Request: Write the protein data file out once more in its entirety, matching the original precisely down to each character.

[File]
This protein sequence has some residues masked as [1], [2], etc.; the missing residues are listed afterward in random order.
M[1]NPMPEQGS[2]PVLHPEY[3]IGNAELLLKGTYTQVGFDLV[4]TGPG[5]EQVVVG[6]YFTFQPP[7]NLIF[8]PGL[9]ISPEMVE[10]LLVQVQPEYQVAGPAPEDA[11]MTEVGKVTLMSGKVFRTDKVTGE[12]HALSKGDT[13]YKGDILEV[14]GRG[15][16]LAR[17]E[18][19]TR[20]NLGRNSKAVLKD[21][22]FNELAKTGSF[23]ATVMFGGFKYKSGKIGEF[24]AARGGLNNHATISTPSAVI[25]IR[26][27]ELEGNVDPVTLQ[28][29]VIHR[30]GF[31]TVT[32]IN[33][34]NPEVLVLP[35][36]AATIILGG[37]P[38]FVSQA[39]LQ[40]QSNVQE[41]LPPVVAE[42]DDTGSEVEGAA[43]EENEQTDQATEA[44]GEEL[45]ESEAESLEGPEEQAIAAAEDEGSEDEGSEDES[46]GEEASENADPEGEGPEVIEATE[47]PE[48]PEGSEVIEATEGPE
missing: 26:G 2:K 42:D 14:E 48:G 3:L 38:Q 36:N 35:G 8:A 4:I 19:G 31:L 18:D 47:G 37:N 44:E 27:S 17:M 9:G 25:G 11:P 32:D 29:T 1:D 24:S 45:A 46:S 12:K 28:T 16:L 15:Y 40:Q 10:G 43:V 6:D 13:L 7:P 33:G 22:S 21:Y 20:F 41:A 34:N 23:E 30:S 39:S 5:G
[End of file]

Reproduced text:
This protein sequence has some residues masked as [1], [2], etc.; the missing residues are listed afterward in random order.
M[1]NPMPEQGS[2]PVLHPEY[3]IGNAELLLKGTYTQVGFDLV[4]TGPG[5]EQVVVG[6]YFTFQPP[7]NLIF[8]PGL[9]ISPEMVE[10]LLVQVQPEYQVAGPAPEDA[11]MTEVGKVTLMSGKVFRTDKVTGE[12]HALSKGDT[13]YKGDILEV[14]GRG[15][16]LAR[17]E[18][19]TR[20]NLGRNSKAVLKD[21][22]FNELAKTGSF[23]ATVMFGGFKYKSGKIGEF[24]AARGGLNNHATISTPSAVI[25]IR[26][27]ELEGNVDPVTLQ[28][29]VIHR[30]GF[31]TVT[32]IN[33][34]NPEVLVLP[35][36]AATIILGG[37]P[38]FVSQA[39]LQ[40]QSNVQE[41]LPPVVAE[42]DDTGSEVEGAA[43]EENEQTDQATEA[44]GEEL[45]ESEAESLEGPEEQAIAAAEDEGSEDEGSEDES[46]GEEASENADPEGEGPEVIEATE[47]PE[48]PEGSEVIEATEGPE
missing: 26:G 2:K 42:D 14:E 48:G 3:L 38:Q 36:N 35:G 8:A 4:I 19:G 31:L 18:D 47:G 37:N 44:E 27:S 17:M 9:G 25:G 11:P 32:D 29:T 1:D 24:S 45:A 46:S 12:K 28:T 16:L 15:Y 40:Q 10:G 43:V 6:D 13:L 7:P 33:G 22:S 21:Y 20:F 41:A 34:N 23:E 30:S 39:S 5:G